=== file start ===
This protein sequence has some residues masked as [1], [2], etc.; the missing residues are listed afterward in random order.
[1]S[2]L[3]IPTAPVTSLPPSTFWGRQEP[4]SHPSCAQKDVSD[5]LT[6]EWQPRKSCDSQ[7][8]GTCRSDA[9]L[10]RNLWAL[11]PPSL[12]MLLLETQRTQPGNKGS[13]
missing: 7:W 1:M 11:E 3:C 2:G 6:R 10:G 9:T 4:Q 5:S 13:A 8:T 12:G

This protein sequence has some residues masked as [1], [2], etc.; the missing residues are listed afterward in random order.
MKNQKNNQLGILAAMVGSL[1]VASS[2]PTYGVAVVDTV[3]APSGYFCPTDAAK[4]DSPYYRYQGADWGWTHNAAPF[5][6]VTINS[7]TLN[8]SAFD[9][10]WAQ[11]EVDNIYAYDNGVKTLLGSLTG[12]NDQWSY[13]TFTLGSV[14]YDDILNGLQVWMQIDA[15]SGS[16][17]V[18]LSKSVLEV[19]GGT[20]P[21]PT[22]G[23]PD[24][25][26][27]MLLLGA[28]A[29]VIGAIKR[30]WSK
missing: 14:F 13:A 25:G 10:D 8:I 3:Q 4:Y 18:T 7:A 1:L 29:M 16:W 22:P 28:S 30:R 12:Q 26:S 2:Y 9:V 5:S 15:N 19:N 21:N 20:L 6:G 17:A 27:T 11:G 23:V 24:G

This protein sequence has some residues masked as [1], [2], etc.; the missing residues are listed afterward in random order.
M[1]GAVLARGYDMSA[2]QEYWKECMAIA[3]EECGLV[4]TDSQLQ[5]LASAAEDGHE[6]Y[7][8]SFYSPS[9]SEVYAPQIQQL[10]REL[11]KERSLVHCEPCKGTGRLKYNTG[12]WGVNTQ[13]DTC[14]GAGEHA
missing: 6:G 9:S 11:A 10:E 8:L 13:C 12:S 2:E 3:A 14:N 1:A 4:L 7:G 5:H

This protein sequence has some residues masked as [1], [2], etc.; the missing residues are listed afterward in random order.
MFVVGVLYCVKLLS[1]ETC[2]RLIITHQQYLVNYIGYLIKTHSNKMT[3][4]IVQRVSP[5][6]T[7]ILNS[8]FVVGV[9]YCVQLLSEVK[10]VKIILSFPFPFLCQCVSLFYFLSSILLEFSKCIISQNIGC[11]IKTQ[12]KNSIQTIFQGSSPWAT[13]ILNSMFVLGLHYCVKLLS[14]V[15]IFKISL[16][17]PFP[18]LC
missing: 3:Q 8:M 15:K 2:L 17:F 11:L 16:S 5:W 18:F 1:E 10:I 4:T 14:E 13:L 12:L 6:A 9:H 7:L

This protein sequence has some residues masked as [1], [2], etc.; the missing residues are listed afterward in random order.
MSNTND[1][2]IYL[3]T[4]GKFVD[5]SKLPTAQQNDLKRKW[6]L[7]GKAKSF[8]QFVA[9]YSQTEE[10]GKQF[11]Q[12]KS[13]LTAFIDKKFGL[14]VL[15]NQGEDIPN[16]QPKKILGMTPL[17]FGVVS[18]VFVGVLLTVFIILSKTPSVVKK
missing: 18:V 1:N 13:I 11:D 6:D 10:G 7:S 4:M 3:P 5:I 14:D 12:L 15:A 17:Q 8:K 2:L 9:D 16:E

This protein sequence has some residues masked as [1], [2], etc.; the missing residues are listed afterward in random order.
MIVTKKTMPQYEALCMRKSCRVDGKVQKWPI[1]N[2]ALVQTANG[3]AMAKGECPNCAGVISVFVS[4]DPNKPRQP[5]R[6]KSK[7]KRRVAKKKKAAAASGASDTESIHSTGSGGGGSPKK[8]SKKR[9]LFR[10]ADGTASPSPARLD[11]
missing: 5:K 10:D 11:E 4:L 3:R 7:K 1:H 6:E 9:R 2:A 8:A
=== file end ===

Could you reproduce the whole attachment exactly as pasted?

This protein sequence has some residues masked as [1], [2], etc.; the missing residues are listed afterward in random order.
[1]S[2]L[3]IPTAPVTSLPPSTFWGRQEP[4]SHPSCAQKDVSD[5]LT[6]EWQPRKSCDSQ[7][8]GTCRSDA[9]L[10]RNLWAL[11]PPSL[12]MLLLETQRTQPGNKGS[13]
missing: 7:W 1:M 11:E 3:C 2:G 6:R 10:G 9:T 4:Q 5:S 13:A 8:T 12:G

This protein sequence has some residues masked as [1], [2], etc.; the missing residues are listed afterward in random order.
MKNQKNNQLGILAAMVGSL[1]VASS[2]PTYGVAVVDTV[3]APSGYFCPTDAAK[4]DSPYYRYQGADWGWTHNAAPF[5][6]VTINS[7]TLN[8]SAFD[9][10]WAQ[11]EVDNIYAYDNGVKTLLGSLTG[12]NDQWSY[13]TFTLGSV[14]YDDILNGLQVWMQIDA[15]SGS[16][17]V[18]LSKSVLEV[19]GGT[20]P[21]PT[22]G[23]PD[24][25][26][27]MLLLGA[28]A[29]VIGAIKR[30]WSK
missing: 14:F 13:A 25:G 10:D 8:I 3:Q 4:Y 18:T 7:A 1:L 29:M 16:W 22:P 28:S 30:R 12:Q 26:S 2:Y 9:V 5:S 15:N 19:N 21:N 20:L 6:G 17:A 27:T 11:G 23:V 24:G

This protein sequence has some residues masked as [1], [2], etc.; the missing residues are listed afterward in random order.
M[1]GAVLARGYDMSA[2]QEYWKECMAIA[3]EECGLV[4]TDSQLQ[5]LASAAEDGHE[6]Y[7][8]SFYSPS[9]SEVYAPQIQQL[10]REL[11]KERSLVHCEPCKGTGRLKYNTG[12]WGVNTQ[13]DTC[14]GAGEHA
missing: 6:G 9:S 11:A 10:E 8:L 13:C 12:S 2:E 3:A 14:N 1:A 4:L 7:G 5:H

This protein sequence has some residues masked as [1], [2], etc.; the missing residues are listed afterward in random order.
MFVVGVLYCVKLLS[1]ETC[2]RLIITHQQYLVNYIGYLIKTHSNKMT[3][4]IVQRVSP[5][6]T[7]ILNS[8]FVVGV[9]YCVQLLSEVK[10]VKIILSFPFPFLCQCVSLFYFLSSILLEFSKCIISQNIGC[11]IKTQ[12]KNSIQTIFQGSSPWAT[13]ILNSMFVLGLHYCVKLLS[14]V[15]IFKISL[16][17]PFP[18]LC
missing: 3:Q 8:M 15:K 2:L 17:F 11:L 16:S 5:W 18:F 1:E 10:I 4:T 14:E 13:L 12:L 6:A 9:H 7:L

This protein sequence has some residues masked as [1], [2], etc.; the missing residues are listed afterward in random order.
MSNTND[1][2]IYL[3]T[4]GKFVD[5]SKLPTAQQNDLKRKW[6]L[7]GKAKSF[8]QFVA[9]YSQTEE[10]GKQF[11]Q[12]KS[13]LTAFIDKKFGL[14]VL[15]NQGEDIPN[16]QPKKILGMTPL[17]FGVVS[18]VFVGVLLTVFIILSKTPSVVKK
missing: 18:V 1:N 13:I 11:D 6:D 10:G 7:S 4:M 3:P 5:I 14:D 12:L 15:A 17:Q 8:K 2:L 9:D 16:E

This protein sequence has some residues masked as [1], [2], etc.; the missing residues are listed afterward in random order.
MIVTKKTMPQYEALCMRKSCRVDGKVQKWPI[1]N[2]ALVQTANG[3]AMAKGECPNCAGVISVFVS[4]DPNKPRQP[5]R[6]KSK[7]KRRVAKKKKAAAASGASDTESIHSTGSGGGGSPKK[8]SKKR[9]LFR[10]ADGTASPSPARLD[11]
missing: 5:K 10:D 11:E 4:L 3:R 7:K 1:H 6:E 9:R 2:A 8:A